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1.  Activation of fast skeletal muscle troponin as a potential therapeutic approach for treating neuromuscular diseases 
Nature medicine  2012;18(3):452-455.
Limited neuromuscular input results in muscle weakness in neuromuscular disease either because of a reduction in the density of muscle innervation, the rate of neuromuscular junction activation or the efficiency of synaptic transmission1. We developed a small molecule fast skeletal troponin activator, CK-2017357, as a means to increase muscle strength by amplifying the response of muscle when neuromuscular input is diminished secondary to a neuromuscular disease. Binding selectively to the fast skeletal troponin complex, CK-2017357 slows the rate of calcium release from troponin C and sensitizes muscle to calcium. As a consequence, the force-calcium relationship of muscle fibers shifts leftwards as does the force-frequency relationship of a nerve-muscle pair. In vitro and in vivo, CK-2017357 increases the production of force at sub-maximal stimulation rates. Importantly, we show that sensitization of the fast skeletal troponin complex to calcium improves muscle force and grip strength immediately after single doses of CK-2017357 in a model of neuromuscular disease, myasthenia gravis. Troponin activation may provide a new therapeutic approach to improve physical activity in diseases where neuromuscular function is compromised.
doi:10.1038/nm.2618
PMCID: PMC3296825  PMID: 22344294
2.  Smooth Muscle Myosin Inhibition: A Novel Therapeutic Approach for Pulmonary Hypertension 
PLoS ONE  2012;7(5):e36302.
Objective
Pulmonary hypertension remains a major clinical problem despite current therapies. In this study, we examine for the first time a novel pharmacological target, smooth muscle myosin, and determine if the smooth muscle myosin inhibitor, CK-2019165 (CK-165) ameliorates pulmonary hypertension.
Materials and Methods
Six domestic female pigs were surgically instrumented to measure pulmonary blood flow and systemic and pulmonary vascular dynamics. Pulmonary hypertension was induced by hypoxia, or infusion of the thromboxane analog (U-46619, 0.1 µg/kg/min, i.v.). In rats, chronic pulmonary hypertension was induced by monocrotaline.
Results
CK-165 (4 mg/kg, i.v.) reduced pulmonary vascular resistance by 22±3 and 28±6% from baseline in hypoxia and thromboxane pig models, respectively (p<0.01 and 0.01), while mean arterial pressure also fell and heart rate rose slightly. When CK-165 was delivered via inhalation in the hypoxia model, pulmonary vascular resistance fell by 17±6% (p<0.05) while mean arterial pressure and heart rate were unchanged. In the monocrotaline model of chronic pulmonary hypertension, inhaled CK-165 resulted in a similar (18.0±3.8%) reduction in right ventricular systolic pressure as compared with sildenafil (20.3±4.5%).
Conclusion
Inhibition of smooth muscle myosin may be a novel therapeutic target for treatment of pulmonary hypertension.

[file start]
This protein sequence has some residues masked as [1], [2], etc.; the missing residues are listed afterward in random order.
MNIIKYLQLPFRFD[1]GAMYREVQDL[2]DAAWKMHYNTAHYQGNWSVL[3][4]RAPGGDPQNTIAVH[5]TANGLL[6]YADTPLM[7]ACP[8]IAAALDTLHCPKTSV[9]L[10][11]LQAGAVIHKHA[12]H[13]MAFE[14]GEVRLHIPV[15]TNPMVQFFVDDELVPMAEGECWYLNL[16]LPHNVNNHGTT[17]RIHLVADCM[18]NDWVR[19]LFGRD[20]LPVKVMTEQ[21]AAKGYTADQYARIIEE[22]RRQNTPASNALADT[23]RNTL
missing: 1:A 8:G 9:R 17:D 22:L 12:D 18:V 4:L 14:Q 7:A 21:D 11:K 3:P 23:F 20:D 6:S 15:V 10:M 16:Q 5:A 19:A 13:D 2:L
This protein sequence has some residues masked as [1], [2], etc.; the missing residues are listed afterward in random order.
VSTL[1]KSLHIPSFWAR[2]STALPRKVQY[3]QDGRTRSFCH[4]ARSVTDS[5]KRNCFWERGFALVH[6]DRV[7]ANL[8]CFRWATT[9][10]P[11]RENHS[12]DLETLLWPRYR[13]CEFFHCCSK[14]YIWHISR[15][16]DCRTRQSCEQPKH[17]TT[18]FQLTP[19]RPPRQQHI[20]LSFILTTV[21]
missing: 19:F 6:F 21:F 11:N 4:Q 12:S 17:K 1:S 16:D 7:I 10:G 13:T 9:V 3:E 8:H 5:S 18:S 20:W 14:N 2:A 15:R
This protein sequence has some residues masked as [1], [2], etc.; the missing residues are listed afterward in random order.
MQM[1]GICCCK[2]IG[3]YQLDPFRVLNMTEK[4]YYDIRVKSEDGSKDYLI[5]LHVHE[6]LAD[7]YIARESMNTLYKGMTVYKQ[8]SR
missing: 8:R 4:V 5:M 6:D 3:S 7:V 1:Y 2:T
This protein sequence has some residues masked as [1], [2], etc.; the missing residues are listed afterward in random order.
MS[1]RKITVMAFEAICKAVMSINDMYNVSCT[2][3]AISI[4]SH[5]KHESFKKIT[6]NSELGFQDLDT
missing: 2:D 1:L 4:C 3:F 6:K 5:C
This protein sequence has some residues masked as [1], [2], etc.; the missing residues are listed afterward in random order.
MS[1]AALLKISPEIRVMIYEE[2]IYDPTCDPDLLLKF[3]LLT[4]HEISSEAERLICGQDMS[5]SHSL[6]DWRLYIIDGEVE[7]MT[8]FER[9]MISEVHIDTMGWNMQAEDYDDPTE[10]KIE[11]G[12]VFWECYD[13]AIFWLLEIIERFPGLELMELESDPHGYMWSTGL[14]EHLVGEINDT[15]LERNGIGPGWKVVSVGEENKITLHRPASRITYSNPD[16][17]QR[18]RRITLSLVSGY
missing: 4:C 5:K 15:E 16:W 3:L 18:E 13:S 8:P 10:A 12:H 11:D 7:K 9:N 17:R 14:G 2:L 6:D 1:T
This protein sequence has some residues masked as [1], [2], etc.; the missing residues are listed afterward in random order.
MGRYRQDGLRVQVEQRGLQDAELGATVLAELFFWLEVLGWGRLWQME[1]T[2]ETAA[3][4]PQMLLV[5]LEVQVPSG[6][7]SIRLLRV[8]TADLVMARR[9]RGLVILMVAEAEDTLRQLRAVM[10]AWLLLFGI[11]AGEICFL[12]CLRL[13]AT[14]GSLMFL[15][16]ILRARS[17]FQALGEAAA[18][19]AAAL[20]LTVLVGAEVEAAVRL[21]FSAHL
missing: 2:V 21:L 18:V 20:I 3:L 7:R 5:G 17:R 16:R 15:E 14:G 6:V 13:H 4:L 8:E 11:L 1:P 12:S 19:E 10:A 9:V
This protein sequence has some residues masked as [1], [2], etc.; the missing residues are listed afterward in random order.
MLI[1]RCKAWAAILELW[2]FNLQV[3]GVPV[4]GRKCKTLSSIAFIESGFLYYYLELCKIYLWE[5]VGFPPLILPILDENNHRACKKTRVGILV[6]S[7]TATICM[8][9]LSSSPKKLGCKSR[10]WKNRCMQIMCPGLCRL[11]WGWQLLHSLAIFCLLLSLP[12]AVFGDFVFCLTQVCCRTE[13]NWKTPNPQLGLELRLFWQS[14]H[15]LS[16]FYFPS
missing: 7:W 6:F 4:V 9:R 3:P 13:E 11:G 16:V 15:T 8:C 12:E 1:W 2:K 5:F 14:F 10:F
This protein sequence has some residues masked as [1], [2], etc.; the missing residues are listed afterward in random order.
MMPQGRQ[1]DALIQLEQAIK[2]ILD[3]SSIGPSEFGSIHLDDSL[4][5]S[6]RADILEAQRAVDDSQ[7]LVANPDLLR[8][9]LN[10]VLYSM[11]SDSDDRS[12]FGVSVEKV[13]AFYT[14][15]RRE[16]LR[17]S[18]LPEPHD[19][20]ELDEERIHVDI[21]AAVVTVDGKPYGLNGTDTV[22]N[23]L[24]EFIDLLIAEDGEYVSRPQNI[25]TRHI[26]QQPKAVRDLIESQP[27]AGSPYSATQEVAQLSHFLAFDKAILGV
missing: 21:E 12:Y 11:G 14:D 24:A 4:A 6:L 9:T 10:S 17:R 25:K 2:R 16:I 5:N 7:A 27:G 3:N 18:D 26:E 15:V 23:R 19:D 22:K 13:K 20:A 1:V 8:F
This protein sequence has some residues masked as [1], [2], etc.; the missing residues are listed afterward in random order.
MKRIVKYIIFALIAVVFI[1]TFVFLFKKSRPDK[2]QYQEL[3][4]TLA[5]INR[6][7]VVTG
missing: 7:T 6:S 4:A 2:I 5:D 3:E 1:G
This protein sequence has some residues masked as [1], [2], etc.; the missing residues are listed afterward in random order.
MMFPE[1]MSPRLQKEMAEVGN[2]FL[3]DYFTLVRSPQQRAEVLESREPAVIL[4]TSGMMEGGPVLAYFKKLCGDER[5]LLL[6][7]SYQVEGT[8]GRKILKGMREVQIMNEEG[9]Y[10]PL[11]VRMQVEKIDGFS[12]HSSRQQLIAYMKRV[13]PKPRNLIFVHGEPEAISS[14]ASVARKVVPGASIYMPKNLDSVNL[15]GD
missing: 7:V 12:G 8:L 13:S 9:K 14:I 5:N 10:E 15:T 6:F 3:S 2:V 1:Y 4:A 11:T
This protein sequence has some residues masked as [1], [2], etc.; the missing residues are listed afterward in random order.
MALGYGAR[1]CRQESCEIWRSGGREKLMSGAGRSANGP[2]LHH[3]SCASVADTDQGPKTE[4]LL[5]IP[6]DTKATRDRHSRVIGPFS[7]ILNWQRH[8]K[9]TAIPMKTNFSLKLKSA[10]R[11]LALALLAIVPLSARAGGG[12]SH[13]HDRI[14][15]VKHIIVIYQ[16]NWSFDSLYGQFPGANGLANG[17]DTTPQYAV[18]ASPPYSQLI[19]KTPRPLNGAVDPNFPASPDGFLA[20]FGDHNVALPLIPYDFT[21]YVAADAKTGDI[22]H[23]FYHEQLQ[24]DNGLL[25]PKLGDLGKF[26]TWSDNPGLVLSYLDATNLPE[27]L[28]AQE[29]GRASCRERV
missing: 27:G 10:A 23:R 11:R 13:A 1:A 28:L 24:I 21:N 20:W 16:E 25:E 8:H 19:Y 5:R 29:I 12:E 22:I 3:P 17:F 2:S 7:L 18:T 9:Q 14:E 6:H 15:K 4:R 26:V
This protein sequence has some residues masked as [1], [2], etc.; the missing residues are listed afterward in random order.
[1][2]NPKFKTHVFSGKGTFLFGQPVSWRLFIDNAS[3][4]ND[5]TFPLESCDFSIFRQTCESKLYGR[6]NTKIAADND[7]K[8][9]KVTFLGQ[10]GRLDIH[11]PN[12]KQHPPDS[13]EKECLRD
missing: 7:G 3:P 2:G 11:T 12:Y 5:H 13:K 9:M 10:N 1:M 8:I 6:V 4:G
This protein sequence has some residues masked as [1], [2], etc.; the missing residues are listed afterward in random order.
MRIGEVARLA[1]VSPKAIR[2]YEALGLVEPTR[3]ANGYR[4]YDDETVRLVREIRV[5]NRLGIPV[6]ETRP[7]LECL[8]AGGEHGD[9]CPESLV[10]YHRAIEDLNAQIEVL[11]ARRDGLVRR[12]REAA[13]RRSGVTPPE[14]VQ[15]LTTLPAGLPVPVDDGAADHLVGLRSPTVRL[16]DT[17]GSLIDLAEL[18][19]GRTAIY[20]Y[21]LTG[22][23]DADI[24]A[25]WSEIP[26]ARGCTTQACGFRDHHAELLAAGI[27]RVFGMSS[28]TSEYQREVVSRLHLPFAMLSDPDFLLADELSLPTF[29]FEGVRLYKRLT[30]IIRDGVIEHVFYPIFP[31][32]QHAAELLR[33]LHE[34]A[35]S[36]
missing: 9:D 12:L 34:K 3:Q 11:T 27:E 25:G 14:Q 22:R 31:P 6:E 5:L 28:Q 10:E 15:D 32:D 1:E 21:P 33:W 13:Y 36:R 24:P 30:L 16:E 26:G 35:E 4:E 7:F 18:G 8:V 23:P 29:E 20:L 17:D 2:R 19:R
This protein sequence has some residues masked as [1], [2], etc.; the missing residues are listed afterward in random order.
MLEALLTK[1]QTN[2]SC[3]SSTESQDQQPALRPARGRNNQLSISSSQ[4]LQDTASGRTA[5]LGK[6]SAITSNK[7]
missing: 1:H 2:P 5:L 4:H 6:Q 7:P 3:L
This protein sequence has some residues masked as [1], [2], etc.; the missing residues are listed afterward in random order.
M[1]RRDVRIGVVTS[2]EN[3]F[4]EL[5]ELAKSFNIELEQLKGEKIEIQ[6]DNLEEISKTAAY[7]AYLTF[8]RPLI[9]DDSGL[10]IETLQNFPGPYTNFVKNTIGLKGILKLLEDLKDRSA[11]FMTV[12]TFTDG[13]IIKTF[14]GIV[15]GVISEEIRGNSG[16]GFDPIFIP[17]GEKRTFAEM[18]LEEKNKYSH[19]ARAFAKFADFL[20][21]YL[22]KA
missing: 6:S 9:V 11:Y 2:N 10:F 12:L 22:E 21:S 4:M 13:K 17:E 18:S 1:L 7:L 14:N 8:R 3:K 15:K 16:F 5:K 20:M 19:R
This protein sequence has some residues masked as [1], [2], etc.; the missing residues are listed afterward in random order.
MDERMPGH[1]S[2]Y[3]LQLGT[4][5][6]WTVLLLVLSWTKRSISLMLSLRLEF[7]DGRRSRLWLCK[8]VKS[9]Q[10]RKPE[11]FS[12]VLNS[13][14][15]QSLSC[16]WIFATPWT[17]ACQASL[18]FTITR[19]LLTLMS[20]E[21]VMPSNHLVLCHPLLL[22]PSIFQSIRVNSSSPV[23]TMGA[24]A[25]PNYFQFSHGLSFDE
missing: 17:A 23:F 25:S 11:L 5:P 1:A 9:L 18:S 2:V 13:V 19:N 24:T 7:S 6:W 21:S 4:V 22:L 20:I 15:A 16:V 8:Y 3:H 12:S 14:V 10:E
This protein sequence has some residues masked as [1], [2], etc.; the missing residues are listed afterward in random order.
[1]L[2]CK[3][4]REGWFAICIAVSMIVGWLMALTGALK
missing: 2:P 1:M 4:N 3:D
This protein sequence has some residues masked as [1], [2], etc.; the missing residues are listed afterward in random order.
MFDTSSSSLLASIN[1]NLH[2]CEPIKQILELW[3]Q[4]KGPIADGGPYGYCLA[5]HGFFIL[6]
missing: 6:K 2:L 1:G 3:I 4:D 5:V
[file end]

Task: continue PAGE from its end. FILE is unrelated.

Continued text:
doi:10.1371/journal.pone.0036302
PMCID: PMC3341368  PMID: 22563487
3.  Effective killing of the human pathogen Candida albicans by a specific inhibitor of non-essential mitotic kinesin Kip1p 
Molecular Microbiology  2007;65(2):347-362.
Kinesins from the bipolar (Kinesin-5) family are conserved in eukaryotic organisms and play critical roles during the earliest stages of mitosis to mediate spindle pole body separation and formation of a bipolar mitotic spindle. To date, genes encoding bipolar kinesins have been reported to be essential in all organisms studied. We report the characterization of CaKip1p, the sole member of this family in the human pathogenic yeast Candida albicans. C. albicans Kip1p appears to localize to the mitotic spindle and loss of CaKip1p function interferes with normal progression through mitosis. Inducible excision of CaKIP1 revealed phenotypes unique to C. albicans, including viable homozygous Cakip1 mutants and an aberrant spindle morphology in which multiple spindle poles accumulate in close proximity to each other. Expression of the C. albicans Kip1 motor domain in Escherichia coli produced a protein with microtubule-stimulated ATPase activity that was inhibited by an aminobenzothiazole (ABT) compound in an ATP-competitive fashion. This inhibition results in ‘rigor-like’, tight association with microtubules in vitro. Upon treatment of C. albicans cells with the ABT compound, cells were killed, and terminal phenotype analysis revealed an aberrant spindle morphology similar to that induced by loss of the CaKIP1 gene. The ABT compound discovered is the first example of a fungal spindle inhibitor targeted to a mitotic kinesin. Our results also show that the non-essential nature and implementation of the bipolar motor in C. albicans differs from that seen in other organisms, and suggest that inhibitors of a non-essential mitotic kinesin may offer promise as cidal agents for antifungal drug discovery.
doi:10.1111/j.1365-2958.2007.05787.x
PMCID: PMC1976386  PMID: 17573815

Results 1-3 (3)